players who had finished their game. A match of four was arranged, Cranly insisting, however, that his ball should be used. He let it rebound twice or thrice to his hand and struck it strongly and swiftly towards the base of the alley, exclaiming in answer to its thud:
Stephen stood with Lynch till the score began to rise. Then he plucked him by the sleeve to come away. Lynch obeyed, saying:
----Let us eke go, as Cranly has it.
Stephen smiled at this sidethrust. They passed back through the garden and out through the hall where the doddering porter was pinning up a hall notice in the frame. At the foot of the steps they halted and Stephen took a packet of cigarettes from his pocket and offered it to his companion.
----I know you are poor, he said.
----Damn your yellow insolence, answered Lynch.
This second proof of Lynch's culture made Stephen smile again.
----It was a great day for European culture, he said, when you made up your mind to swear in yellow.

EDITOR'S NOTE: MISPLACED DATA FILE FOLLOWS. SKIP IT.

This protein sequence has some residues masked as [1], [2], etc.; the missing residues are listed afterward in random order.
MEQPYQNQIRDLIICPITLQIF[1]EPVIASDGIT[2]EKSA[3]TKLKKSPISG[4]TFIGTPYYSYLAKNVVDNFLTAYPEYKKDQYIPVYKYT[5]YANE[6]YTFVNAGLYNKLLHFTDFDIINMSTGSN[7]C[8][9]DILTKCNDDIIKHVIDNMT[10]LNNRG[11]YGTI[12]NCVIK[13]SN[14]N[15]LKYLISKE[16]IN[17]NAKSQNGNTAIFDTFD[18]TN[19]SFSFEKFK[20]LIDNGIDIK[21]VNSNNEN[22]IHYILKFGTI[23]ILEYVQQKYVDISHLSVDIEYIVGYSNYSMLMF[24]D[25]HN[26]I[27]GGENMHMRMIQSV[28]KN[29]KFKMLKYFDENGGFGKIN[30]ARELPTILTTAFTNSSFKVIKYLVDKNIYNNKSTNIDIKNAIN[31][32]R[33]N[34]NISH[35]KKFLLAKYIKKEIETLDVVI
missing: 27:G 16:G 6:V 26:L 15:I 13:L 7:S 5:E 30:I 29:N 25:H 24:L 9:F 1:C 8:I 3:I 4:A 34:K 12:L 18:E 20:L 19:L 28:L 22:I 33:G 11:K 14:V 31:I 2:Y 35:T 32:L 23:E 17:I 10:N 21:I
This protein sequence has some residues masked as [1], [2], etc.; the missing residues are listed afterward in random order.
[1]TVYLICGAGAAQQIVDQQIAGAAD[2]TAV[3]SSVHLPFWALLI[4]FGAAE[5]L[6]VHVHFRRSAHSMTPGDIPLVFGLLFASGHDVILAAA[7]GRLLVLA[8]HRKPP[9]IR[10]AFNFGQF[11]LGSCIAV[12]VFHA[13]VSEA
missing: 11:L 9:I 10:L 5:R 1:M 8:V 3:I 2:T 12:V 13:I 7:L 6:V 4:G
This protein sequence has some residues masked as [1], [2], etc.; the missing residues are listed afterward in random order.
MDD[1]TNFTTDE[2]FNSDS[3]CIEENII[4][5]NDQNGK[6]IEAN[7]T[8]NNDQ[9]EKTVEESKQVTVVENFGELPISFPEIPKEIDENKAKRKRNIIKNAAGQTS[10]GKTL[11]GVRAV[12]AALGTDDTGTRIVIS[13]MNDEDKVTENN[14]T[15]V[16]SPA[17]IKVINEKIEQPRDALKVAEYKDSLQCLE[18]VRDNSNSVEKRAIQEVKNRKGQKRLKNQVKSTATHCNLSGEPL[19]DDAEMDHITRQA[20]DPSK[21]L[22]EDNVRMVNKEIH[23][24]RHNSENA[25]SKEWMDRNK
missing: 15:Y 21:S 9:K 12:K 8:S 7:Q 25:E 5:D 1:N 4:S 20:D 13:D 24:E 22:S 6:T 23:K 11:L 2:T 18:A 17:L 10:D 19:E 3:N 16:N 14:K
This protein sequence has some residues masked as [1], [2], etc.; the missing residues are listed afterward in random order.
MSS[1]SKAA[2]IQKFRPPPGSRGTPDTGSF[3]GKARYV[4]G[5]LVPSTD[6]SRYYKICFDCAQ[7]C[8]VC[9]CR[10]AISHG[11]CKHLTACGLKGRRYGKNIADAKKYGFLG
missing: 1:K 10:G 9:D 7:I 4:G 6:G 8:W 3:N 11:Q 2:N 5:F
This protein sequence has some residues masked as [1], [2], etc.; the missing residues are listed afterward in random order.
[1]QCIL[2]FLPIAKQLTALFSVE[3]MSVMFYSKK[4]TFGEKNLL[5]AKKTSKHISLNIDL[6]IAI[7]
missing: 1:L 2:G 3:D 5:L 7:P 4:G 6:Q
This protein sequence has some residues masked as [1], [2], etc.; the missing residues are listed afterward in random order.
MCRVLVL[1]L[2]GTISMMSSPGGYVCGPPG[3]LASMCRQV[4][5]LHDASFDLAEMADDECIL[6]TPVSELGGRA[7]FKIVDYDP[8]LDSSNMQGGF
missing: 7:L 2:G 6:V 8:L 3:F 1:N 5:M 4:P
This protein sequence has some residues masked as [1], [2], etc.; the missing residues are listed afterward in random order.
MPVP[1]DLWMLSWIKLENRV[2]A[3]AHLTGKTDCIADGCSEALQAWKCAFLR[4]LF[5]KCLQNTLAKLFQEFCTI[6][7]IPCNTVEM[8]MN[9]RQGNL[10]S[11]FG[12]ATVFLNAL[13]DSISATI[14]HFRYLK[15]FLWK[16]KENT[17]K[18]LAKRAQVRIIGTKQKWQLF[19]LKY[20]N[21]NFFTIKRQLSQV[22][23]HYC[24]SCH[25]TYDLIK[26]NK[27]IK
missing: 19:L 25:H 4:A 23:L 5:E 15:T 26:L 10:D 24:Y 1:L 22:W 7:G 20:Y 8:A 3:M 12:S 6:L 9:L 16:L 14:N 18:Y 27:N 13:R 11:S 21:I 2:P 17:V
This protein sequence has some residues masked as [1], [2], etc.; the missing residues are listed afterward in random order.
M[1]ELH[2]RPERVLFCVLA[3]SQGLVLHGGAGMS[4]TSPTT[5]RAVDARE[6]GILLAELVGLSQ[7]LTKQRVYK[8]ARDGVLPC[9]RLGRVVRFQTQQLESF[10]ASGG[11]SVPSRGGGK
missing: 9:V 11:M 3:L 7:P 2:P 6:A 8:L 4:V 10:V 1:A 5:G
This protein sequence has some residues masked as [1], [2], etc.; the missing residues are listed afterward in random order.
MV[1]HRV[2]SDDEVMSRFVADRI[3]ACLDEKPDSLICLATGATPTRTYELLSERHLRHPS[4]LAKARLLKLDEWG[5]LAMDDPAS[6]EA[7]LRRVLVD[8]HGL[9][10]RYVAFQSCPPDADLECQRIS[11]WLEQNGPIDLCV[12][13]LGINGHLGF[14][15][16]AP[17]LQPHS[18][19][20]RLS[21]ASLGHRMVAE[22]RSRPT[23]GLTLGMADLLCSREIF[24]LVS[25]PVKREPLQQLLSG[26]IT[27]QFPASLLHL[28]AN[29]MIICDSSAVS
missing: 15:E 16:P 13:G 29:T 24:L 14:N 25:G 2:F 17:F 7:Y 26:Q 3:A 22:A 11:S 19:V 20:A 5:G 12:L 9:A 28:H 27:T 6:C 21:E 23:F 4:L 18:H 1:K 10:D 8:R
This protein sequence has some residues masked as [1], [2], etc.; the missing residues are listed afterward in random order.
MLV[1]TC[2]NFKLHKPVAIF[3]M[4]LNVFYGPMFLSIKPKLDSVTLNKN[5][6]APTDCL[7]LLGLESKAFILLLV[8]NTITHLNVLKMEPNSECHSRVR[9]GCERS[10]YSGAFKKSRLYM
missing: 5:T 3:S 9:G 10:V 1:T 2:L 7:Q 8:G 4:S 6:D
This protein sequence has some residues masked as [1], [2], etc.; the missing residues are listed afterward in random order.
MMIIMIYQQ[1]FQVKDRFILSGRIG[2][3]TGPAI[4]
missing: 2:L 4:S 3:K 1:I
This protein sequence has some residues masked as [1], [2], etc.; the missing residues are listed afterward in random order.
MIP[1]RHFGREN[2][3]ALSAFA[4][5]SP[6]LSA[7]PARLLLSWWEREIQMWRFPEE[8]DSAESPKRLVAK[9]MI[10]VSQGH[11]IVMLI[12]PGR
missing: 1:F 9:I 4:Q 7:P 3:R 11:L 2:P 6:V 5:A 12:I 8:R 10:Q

They lit their cigarettes and turned to the right. After a pause Stephen began:
----Aristotle has not defined pity and terror. I have. I say Lynch halted and said bluntly:
----Stop! I won't listen! I am sick. I was out last night on a yellow drunk with Horan and Goggins.
Stephen went on:
----Pity is the feeling which arrests the mind in the presence of whatsoever is grave and constant in human sufferings and unites it with the human sufferer. Terror is the feeling which arrests the mind in the presence of whatsoever is grave and constant in human sufferings and unites it with the secret cause.